When patients receive the care they need, it can significantly improve their well-being and prognosis for a more enjoyable life.
The consequences of untreated depression are serious, and these adults may not function as well as those with other health issues, such as diabetes or high blood pressure. The CDC also recommends that all disease prevention programs come with a depression treatment option.
Depression isn’t the only thing to watch for in old age, however. There are other mental health concerns that can appear in the later years, even if they haven’t been diagnosed before.
Anxiety in senior citizens can be less pronounced, and it can include the fear of falling, illness, and mental decline. According to Prevention Lane, 15-50% have symptoms that don’t equal a diagnosis, while 10-15% of seniors show symptoms that can lead to a formal anxiety diagnosis. Diagnosis and treatment for anxiety can also address PTSD concerns, which are also an issue for this age group.
Cognitive decline and dementia may not be traditionally considered “mental health” issues, but they are important to consider as both deal with the brain and how it functions. Experts say that dementia is not a specific diagnosis or disease, but rather an umbrella term that covers a range of signs and symptoms. If it affects thinking to a significant degree and one’s daily life, as a result, then a diagnosis could be made.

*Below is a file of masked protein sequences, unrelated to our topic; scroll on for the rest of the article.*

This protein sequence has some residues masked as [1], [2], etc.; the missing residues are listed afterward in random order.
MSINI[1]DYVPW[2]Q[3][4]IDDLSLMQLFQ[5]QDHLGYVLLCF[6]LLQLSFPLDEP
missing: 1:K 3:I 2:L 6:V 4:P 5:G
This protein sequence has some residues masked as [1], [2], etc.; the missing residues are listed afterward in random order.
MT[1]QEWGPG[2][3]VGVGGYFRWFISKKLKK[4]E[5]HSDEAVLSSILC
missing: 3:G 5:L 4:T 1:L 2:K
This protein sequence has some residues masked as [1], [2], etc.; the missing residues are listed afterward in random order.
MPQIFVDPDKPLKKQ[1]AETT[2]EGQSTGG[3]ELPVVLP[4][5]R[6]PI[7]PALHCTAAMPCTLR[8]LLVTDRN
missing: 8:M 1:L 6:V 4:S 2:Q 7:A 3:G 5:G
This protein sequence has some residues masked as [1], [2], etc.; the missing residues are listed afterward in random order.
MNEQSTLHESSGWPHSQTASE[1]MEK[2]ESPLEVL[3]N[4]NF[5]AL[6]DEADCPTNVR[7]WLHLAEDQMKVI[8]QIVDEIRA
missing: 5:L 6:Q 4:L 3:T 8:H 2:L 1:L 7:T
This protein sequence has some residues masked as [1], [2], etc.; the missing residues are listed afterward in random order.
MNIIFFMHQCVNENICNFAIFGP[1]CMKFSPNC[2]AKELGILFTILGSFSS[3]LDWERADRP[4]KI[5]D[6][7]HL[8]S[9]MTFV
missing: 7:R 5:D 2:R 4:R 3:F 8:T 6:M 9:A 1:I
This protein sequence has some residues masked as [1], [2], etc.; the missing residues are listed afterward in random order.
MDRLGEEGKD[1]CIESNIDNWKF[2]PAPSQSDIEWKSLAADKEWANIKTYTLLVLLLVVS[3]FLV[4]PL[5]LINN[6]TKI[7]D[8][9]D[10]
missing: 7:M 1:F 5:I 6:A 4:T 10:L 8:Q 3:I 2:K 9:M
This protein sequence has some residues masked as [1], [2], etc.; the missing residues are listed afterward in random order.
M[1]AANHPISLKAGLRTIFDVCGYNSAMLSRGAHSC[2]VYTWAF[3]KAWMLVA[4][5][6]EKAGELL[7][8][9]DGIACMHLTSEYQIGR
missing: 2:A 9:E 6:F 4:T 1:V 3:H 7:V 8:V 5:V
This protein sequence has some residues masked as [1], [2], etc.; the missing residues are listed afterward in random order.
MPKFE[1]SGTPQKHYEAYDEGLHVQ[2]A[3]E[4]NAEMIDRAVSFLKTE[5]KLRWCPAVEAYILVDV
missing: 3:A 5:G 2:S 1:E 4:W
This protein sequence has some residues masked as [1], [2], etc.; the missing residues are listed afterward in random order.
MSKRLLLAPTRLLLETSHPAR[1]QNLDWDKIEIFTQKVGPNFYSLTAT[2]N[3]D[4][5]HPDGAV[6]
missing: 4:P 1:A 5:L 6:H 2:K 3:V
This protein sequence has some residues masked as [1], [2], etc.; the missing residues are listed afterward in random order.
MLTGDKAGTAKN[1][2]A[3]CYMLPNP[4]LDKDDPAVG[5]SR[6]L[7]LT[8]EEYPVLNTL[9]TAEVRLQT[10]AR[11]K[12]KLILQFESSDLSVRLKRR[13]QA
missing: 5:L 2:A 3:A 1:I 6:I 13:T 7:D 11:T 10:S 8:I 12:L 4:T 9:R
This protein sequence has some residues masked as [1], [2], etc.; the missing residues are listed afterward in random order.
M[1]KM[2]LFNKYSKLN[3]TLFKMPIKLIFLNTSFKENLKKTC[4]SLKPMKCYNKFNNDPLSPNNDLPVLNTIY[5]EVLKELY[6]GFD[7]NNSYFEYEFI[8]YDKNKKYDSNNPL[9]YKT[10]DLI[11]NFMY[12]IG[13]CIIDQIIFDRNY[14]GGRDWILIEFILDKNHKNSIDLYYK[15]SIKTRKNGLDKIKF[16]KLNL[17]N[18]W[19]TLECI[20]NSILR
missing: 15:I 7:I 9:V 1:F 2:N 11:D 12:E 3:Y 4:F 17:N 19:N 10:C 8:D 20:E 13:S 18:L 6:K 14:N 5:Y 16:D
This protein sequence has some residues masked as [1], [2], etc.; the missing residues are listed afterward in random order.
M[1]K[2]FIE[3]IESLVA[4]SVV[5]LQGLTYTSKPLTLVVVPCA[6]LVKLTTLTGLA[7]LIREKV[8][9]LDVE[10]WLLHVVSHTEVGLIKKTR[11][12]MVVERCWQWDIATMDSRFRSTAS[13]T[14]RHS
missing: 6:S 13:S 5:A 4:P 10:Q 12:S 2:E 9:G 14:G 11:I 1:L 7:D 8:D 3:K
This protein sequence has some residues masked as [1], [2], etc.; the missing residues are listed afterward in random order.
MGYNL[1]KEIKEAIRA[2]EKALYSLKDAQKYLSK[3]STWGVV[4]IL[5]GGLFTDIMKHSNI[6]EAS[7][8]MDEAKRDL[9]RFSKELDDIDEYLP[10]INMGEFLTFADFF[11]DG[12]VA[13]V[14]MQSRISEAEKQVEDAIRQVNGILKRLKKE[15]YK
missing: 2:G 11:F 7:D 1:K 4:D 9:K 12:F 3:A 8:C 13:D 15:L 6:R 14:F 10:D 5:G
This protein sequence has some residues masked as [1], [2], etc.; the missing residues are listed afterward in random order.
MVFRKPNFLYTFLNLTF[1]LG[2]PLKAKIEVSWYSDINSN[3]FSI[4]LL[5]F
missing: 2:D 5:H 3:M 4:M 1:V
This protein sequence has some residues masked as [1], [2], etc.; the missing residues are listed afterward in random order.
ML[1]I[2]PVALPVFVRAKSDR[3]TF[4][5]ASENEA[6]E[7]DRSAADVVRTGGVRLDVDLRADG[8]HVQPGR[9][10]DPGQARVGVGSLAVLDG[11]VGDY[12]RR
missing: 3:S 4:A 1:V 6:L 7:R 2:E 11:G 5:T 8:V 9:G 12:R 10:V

Common diseases within the dementia umbrella include Alzheimer’s (it accounts for 60-80% of cases) and vascular dementia, which occurs following a stroke. Other conditions can occur as well, including those that follow an illness or as a result of a nutrient deficiency. Dementia that occurs after an illness may be reversible, though the treatment may not result in mental abilities returning to 100% of the previous capacity.
Mental health-related signs to watch out for
How can someone know if they are feeling just a bit under the weather or if it’s something more concerning? While making a self-diagnosis isn’t recommended, any of the following symptoms may be a sign that mental health counseling or treatment is necessary.
Too much sleep or too little sleep can be a cause for concern. Having problems falling asleep or needing to use medications, drugs, or alcohol to fall asleep or stay asleep should be noted, as well.
Do you have issues with digestion or feeling especially hungry? Are you overeating to feel better? Do you find yourself turning to food for problems or falling into patterns of past eating disorders? These can all be signs of something more serious.